Peter Travers at Rolling Stone opened his review of He's Just Not That Into You saying:
Are women desperate or just desperately stupid? This is the misogynist question at the core of He's Just Not That Into You, a women-bashing tract disguised as a chick flick. I mean really, will women actually line up this weekend to see themselves treated as pawns in a man's stupid game? I hope not.
Sorry Peter, but they did. As a matter of fact they lined up in droves and earned the film the #1 spot at the weekend box-office and an estimated $27.4 million despite several horrible reviews and what seems to be a growing hatred for today's female driven features, or chick flicks as we have all come to know them.
Take this barb delivered by Sara Vilkomerson at the N.Y. Observer:
How can I explain the feeling of rage that had me white-knuckling my armrest by the end of He's Just Not That Into You? Unlike the best of romantic comedies -- the ones that send you swooning home with thoughts of first kisses and your own private montage of slo-mo paint fights in your first shared apartment, chasing lobsters or dragging a Christmas tree down a West Village cobblestoned street -- this movie honestly made me never want to date again. It kind of made me not want to be a woman! Actually, it made me not want to be a member of the human race.
And then there is Manohla Dargis at the New York Times who wrote a review that is far kinder than I think she intended it to be, but she doesn't dance around the good and bad with one 'graph:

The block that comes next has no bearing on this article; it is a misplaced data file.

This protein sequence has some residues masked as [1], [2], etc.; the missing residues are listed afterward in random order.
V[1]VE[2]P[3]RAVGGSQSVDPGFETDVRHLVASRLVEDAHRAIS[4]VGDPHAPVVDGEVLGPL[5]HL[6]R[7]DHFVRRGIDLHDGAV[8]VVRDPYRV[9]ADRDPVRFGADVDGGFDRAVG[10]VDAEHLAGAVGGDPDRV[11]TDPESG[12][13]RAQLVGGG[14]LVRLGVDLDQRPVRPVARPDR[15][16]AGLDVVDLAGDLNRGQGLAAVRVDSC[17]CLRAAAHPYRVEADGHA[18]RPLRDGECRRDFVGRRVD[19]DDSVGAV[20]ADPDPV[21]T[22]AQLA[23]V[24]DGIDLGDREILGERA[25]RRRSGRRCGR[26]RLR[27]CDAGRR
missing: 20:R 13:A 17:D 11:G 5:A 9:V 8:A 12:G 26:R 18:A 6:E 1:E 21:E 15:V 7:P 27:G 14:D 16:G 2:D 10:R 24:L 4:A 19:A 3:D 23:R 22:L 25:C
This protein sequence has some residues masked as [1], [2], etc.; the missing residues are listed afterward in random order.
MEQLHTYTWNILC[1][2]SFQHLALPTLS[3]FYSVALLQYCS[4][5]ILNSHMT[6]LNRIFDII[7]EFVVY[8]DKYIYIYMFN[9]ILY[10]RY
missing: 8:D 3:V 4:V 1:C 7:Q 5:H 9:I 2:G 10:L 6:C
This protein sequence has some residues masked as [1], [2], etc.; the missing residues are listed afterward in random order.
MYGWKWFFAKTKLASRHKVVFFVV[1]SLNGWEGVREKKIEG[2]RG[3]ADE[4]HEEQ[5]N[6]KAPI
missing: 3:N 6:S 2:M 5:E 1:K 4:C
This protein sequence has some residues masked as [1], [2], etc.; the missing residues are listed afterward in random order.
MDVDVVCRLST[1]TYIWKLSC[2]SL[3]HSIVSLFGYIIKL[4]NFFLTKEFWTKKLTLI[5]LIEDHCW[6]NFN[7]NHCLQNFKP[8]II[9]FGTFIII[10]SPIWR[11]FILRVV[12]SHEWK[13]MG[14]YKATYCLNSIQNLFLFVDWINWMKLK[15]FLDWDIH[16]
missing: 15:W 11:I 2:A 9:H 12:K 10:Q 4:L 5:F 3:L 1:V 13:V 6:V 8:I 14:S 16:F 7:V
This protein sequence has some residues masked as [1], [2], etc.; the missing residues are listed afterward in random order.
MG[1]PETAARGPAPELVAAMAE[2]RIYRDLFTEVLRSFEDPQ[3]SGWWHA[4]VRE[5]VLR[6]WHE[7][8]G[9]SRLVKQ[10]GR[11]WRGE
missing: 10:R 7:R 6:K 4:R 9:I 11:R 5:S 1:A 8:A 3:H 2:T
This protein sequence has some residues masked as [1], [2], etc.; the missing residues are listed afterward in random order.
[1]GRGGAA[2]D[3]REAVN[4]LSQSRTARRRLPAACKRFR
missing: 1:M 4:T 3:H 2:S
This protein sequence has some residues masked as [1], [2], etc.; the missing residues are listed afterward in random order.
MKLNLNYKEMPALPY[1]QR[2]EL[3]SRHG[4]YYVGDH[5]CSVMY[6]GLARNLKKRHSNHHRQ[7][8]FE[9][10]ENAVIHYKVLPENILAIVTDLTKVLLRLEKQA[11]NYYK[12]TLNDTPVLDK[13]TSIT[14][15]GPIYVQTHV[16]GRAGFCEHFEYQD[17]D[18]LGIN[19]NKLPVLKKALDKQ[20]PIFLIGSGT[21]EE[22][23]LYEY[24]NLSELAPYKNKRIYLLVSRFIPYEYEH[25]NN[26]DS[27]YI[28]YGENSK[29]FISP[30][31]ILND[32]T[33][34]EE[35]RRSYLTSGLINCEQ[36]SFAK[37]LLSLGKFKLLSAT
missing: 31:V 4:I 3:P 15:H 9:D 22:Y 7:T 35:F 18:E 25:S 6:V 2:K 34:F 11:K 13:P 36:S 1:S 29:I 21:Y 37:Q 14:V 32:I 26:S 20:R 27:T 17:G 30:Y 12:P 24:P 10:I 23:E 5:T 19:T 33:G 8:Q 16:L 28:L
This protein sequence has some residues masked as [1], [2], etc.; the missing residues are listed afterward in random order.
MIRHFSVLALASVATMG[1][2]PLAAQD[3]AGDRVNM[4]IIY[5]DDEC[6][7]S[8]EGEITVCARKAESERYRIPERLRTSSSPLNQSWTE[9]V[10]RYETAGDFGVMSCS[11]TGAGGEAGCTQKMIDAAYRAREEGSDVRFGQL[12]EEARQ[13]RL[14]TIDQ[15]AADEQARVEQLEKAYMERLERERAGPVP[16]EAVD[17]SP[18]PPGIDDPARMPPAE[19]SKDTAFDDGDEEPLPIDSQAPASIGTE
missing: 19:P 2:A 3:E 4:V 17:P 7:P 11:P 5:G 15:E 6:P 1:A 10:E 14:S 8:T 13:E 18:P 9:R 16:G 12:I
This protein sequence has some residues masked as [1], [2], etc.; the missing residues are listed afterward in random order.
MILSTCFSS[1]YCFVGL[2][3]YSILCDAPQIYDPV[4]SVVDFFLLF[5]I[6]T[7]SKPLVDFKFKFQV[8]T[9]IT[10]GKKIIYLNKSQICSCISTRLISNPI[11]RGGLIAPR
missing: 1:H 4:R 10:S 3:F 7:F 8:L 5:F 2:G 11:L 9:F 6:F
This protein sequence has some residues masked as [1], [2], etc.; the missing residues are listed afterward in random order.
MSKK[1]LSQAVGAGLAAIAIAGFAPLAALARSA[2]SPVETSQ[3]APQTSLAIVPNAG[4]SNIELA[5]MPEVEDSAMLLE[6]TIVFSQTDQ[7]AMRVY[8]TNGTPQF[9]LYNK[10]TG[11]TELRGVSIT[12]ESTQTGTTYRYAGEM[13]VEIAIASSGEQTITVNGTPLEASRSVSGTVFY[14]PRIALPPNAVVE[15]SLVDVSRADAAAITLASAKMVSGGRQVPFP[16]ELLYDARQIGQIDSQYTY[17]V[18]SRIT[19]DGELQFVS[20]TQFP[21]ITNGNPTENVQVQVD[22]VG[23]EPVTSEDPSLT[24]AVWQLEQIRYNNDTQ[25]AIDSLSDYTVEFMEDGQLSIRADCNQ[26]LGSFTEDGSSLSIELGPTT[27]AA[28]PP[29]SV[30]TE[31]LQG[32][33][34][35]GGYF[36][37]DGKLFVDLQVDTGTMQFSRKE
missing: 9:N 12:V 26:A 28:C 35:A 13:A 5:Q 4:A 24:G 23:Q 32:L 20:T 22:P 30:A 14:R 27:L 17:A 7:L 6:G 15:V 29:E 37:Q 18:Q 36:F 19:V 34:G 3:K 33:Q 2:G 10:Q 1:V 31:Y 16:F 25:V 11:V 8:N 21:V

The movie He's Just Not That Into You, directed by Ken Kwapis and written by Abby Kohn and Marc Silverstein, takes this bit from a 30-minute show and turns it into an overextended 2 hours and 12 minutes. Mostly it does this by turning Gigi simultaneously into a joke (by playing her desperation for laughs) and a victim (by playing her desperation for tears). It's a grotesque representation of female desire, one that the appealing Ms. Goodwin can't save from caricature. It says something about the romantic comedies coming out of Hollywood that the character Ms. Goodwin plays on the HBO series "Big Love," the youngest wife in a polygamous Mormon marriage, is treated with far more dignity than Gigi.
Tom Long at the Detroit News delivers a final message to the ladies in the audience with a statement all women should read:
The saddest thing about this film, coming on the heels of the deplorable Bride Wars, is it continues the trend of supposed chick flicks that treat women as complete morons. Ladies, you're better than this. Way better.
It isn't anything new to see people bashing the current string of stupidity aimed at female audiences from Hollywood studios recently, but it seems to be coming to a head as several seem to believe the trio of high profile chick flicks kicking off 2009 are the root of all evil. Kevin Maher at the Times is already sharpening his knife's edge for Isla Fisher's upcoming Confessions of a Shopaholic saying, "Movies such as the recent Anne Hathaway/Kate Hudson catfight Bride Wars or the forthcoming Confessions of a Shopaholic are aimed exclusively at women, and yet feature female characters who are variously neurotic, idiotic, label-obsessed, weight-obsessed, man-obsessed or wedding obsessed, and often all at the same time."